Photo: "Solstice Skies over Stephens" Photo by David Dreimiller.

“Solstice Skies over Stephens” Photo by David Dreimiller. While it’s not actually solstice quite yet, the low sun and cloudy skies certainly go with the season!

 

The date of our final scheduled observatory Open Night has passed and Stephens Memorial Observatory will close for the season. If we enjoy a stretch of clear nights this winter, we may open for a special Open Night event (we would love to show you the Orion Nebula) so watch this website and our Twitter feed for updates. Otherwise, we’ll hope to reopen in March for monthly sessions. Until then, we wish you a happy holiday season and a new year full of peace and happiness.

Advertisements

Open Night Canceled

StephensAstro —  December 15, 2017 — Leave a comment

Due to current and predicted weather conditions, tonight’s scheduled Open Night at the Observatory has been CANCELED. If driving conditions are safe, please consider attending a free, fun indoor StarLab planetarium presentation tonight. See the previous post for all of the details….

Photo: StarLab Portable Planetarium

StarLab Portable Planetarium


 
We expect we will cancel our scheduled Friday night Observatory event due to cloudy skies and possible snow. There is, however, a special treat awaiting sky-watchers on campus and it’s indoors, you know, where it’s warm!

The portable StarLab planetarium will be set up and open to the public! Free of charge! No tickets required! Folks can just come any time from 7:00 to 9:00 PM. The more the merrier. We will run 20-minute programs in the dome and have a few things planned while people are waiting or as they leave.

The StarLab will be set up in the Gerstacker science building on the Hiram College campus, not far north of the Post Office: 11700 Dean St.; Hiram.

So, come on out and enjoy a fun and informative evening snug inside StarLab. And to everyone we wish a happy holiday season, as well as peace and happiness in the coming new year!

Photo: The Pleiades

The Pleiades (M45) – By Rawastrodata

UPDATE: Due to inclement winter weather conditions, we expect we will CANCEL this planned event. Skies are predicted to be cloudy with a high likelihood of snow, and temperatures in the 20s can be expected.

Stephens Memorial Observatory of Hiram College will be open for public observing Friday, December 15, from 7:00 to 9:00 PM. Given good skies, visitors will see the stars of the Pleiades and Hyades clusters. Other objects of interest will also be sought. Most of the Observatory’s Open Nights take place on Saturdays but this special Friday event is in support of a related program on the Hiram campus.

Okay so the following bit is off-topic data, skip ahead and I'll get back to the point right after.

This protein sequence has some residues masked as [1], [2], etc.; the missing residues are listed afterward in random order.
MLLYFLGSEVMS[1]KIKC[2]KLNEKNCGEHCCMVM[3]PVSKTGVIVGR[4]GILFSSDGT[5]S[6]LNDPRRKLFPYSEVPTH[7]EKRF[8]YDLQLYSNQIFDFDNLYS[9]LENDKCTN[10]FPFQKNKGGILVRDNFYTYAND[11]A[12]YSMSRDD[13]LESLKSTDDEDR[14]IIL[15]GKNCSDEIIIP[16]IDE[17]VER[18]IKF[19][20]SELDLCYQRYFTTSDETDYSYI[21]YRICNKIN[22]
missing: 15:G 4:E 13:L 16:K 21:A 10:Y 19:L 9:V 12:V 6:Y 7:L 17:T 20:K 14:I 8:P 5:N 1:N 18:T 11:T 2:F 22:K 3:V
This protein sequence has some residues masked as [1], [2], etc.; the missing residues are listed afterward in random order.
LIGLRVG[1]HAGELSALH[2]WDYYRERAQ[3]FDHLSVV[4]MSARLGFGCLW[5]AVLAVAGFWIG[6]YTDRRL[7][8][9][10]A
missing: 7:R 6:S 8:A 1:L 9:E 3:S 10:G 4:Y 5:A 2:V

Cloudy skies at the scheduled starting time cancel the event and in that case, the observatory will not open. No reservations are required and there is no admission fee for observatory public nights.

The Observatory is located on Wakefield Road (Rt. 82) less than a quarter of a mile west of Route 700 in Hiram. There is no parking at the Observatory. Visitors may park on permissible side streets near the Post Office, a short distance east of the observatory.

5:30 PM – UPDATE: Due to current and expected poor sky conditions, this scheduled Open Night has been CANCELED. We hope to have better luck on a special night: Friday, December 15.

Stephens Memorial Observatory of Hiram College will be open for public observing Saturday, November 25, from 7:00 to 9:00 PM. Given good skies, visitors will see the stars of the Pleiades and Hyades clusters. Other objects of interest will also be viewed. Early arrivals might get a look at the Moon but neighboring trees will either block us entirely or cut viewing short!

Cloudy skies at the scheduled starting time cancel the event and in that case, the observatory will not open. No reservations are required and there is no admission fee for observatory public nights.

The Observatory is located on Wakefield Road (Rt. 82) less than a quarter of a mile west of Route 700 in Hiram. There is no parking at the Observatory. Visitors may park on permissible side streets near the Post Office, a short distance east of the observatory.

Photo: Fireball Meteor, Oct. 20, 2017. Credit: NASA/All-Sky Fireball Network

A Grand Orionid Fireball Meteor Imaged over Hiram Friday, October 20. Credit: NASA/All-Sky Fireball Network

Earth is entering a stream of debris from Halley’s Comet, source of the annual Orionid meteor shower. Thursday night, NASA’s network of all-sky meteor cameras detected 23 Orionid fireballs over the USA –meteors that flare brighter than the planet Venus shines– a result of comet dust hitting the atmosphere at speeds exceeding 65 km/s (145,000 mph). Among several fireballs recorded by the Fireball Network camera on the Hiram campus was the grand meteoric streak pictured above; that fireball was also recorded by the camera located at the Allegheny Observatory in Pittsburgh in the wee hours of Friday morning. Forecasters expect the shower to peak on Oct. 21-22 with as many as 25 meteors per hour. The meteor shower is called “Orionid” because the “falling stars” appear to originate from the vicinity of our sky occupied constellation Orion. Visit Spaceweather.com for observing tips and sky maps. — From a report by Spaceweather.com plus local contribution.

Weather conditions may be best for us overnight Friday as the Orionids shower builds towards its peak. https://www.accuweather.com/